By Memorandum and Order dated September 29, 1994 ("District Court Opinion"), the district court granted NYU's motion. Noting that the legal standard for evaluating hostile-environment claims brought by students under Title IX was unclear, and that Murray contended that the notice standards of Title VII of the Civil Rights Act of 1964 ("Title VII"), 42 U.S.C. §§ 2000e to 2000e-17 (1988 & Supp. V 1993), applicable to employment discrimination cases, should be applied, the court held that the complaint failed to state a viable claim of gender discrimination under either standard. The court concluded that the facts alleged in the complaint would not support a finding either (1) that NYU had notice of ongoing harassment sufficiently severe and pervasive to give rise to a "hostile environment" under Title VII standards or (2) that after receiving notice that harassment had occurred, the College took any action disadvantageous to Murray from which an inference of discriminatory retaliation could be drawn.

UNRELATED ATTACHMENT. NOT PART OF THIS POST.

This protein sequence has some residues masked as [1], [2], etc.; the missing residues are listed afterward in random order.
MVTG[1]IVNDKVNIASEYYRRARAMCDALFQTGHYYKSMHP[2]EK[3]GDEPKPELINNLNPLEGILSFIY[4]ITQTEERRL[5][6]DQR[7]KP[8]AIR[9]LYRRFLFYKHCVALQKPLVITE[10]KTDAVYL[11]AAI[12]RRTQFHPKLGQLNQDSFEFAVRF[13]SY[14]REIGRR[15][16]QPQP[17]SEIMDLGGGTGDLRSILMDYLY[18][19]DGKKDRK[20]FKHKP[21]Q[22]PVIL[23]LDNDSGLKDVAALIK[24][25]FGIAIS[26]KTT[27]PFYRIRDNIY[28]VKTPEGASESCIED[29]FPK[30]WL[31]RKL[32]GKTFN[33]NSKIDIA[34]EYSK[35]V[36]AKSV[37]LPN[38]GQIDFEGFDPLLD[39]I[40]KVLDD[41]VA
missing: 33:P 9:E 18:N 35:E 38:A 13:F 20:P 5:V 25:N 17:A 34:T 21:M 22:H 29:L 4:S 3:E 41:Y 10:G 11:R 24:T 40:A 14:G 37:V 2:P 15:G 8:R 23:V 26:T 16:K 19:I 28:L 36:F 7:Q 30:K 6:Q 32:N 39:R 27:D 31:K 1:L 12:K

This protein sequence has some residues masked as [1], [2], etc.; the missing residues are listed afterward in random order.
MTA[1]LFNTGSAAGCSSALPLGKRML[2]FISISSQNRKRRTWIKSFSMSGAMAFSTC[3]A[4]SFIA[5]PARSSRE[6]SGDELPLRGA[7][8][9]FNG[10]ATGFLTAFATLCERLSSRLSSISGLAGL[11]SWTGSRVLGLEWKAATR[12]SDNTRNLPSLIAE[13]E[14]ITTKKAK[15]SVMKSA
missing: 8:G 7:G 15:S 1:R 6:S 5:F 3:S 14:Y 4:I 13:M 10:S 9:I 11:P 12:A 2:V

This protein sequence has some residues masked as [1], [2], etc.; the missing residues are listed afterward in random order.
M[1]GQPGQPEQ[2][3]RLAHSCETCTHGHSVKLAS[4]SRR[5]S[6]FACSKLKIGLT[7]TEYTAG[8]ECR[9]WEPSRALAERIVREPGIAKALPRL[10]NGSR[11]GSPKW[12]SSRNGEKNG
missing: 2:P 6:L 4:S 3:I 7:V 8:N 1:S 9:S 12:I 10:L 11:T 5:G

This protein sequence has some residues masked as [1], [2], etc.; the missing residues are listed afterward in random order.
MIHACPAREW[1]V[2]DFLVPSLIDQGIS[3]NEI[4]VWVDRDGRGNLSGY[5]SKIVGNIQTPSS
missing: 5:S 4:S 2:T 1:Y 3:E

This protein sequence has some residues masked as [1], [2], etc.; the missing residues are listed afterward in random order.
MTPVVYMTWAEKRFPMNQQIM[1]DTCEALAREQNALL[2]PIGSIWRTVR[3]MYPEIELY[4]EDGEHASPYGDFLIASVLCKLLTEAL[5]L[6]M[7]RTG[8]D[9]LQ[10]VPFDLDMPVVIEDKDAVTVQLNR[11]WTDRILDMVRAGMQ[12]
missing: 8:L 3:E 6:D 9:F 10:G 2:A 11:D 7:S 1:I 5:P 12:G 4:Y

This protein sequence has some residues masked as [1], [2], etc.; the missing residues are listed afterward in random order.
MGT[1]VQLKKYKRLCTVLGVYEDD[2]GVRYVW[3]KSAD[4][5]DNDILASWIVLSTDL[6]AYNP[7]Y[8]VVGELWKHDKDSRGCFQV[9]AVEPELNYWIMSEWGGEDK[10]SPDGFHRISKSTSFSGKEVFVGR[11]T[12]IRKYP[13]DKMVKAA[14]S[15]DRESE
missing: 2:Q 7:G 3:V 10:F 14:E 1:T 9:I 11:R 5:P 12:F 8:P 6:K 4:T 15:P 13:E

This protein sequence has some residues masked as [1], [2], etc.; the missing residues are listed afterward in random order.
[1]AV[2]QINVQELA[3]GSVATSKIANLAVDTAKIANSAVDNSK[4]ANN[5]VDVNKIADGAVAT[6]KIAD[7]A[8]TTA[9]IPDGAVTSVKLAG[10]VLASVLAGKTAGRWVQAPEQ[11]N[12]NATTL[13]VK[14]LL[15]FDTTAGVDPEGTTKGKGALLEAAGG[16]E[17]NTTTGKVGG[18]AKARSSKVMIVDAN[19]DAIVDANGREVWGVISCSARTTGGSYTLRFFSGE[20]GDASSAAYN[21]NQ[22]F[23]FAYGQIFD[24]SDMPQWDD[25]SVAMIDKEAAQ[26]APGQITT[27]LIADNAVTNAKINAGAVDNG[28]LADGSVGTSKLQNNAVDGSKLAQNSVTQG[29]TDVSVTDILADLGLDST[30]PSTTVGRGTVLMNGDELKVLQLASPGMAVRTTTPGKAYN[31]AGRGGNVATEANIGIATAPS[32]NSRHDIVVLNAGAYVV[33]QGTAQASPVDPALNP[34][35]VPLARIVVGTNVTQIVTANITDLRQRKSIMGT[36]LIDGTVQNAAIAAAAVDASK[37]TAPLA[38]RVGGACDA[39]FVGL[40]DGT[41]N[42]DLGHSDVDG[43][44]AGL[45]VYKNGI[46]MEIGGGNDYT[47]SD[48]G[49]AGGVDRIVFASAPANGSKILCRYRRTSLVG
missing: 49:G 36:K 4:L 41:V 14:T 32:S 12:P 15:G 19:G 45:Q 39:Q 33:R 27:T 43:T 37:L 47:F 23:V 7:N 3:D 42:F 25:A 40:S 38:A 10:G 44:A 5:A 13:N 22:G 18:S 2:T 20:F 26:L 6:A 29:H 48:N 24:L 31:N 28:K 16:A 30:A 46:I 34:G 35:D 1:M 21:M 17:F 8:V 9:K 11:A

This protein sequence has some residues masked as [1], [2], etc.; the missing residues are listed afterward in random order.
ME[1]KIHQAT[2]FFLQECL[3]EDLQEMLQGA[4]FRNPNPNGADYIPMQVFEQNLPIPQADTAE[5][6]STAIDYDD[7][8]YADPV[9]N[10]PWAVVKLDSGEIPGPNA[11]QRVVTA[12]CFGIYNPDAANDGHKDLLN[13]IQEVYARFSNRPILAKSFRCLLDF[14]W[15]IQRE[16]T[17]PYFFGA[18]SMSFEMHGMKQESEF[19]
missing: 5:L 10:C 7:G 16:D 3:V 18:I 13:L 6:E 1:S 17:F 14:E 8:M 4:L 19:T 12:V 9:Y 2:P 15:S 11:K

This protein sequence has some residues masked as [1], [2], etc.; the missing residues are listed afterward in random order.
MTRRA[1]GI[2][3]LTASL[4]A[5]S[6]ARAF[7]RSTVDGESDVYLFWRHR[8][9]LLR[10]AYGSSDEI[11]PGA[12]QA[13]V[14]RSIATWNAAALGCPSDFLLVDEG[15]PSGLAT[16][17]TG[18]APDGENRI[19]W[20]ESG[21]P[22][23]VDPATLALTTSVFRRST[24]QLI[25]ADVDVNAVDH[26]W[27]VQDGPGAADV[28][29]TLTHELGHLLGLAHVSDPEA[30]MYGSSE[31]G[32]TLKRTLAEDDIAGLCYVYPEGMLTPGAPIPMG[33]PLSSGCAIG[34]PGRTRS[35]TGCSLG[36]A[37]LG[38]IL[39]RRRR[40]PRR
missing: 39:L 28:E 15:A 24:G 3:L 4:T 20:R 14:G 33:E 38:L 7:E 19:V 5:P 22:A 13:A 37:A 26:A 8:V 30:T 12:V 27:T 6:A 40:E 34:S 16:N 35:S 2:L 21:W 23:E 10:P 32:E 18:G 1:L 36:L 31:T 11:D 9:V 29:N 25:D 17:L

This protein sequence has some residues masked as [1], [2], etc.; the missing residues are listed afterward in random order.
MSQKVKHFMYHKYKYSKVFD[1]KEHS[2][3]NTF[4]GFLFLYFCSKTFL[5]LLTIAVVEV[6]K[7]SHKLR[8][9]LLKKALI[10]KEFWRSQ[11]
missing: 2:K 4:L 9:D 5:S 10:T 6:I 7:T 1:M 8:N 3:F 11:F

With respect to the notice issue, the district court held, inter alia, that, since Davidson was not an agent of NYU or an NYU employee with supervisory authority over Murray, his conduct could not be imputed to the College unless an NYU official or agent had notice that Murray was being subjected to a hostile environment and failed to take appropriate corrective action. The court noted that when complaint was made to Kuyinu, Kuyinu promptly responded by admonishing Davidson to stop harassing Murray. The court stated that since Murray did not allege that she or anyone else thereafter informed Kuyinu that Davidson's offensive conduct had continued, Kuyinu could reasonably have inferred that the warning had been effective, and that the initial complaint to Kuyinu could not be considered to constitute notice that the harassment continued thereafter. As to the incident involving Gulker, the court noted that Murray did not allege that she told Gulker either of the sexual nature of Davidson's behavior or that this was repeated behavior. The court stated that "other than the solitary remark to Dr. Gulker, Murray fails to allege that she made any complaint during this period to school administrators, to NYU's Equal Opportunity office, to police, or to anyone who might resolve her problem." District Court Opinion at 7. The court found that the complaint indicated that NYU did not receive notice of the harassment until Murray's October 1993 meeting with More, i.e., after she was informed of the Academic Committee's recommendation that she repeat her second year, and several months after the harassing conduct was alleged to have ceased. The court concluded that even if NYU might otherwise be held responsible for harassment by a clinic patient, it could not be held liable for "a situation that Murray failed to bring to its attention." Id.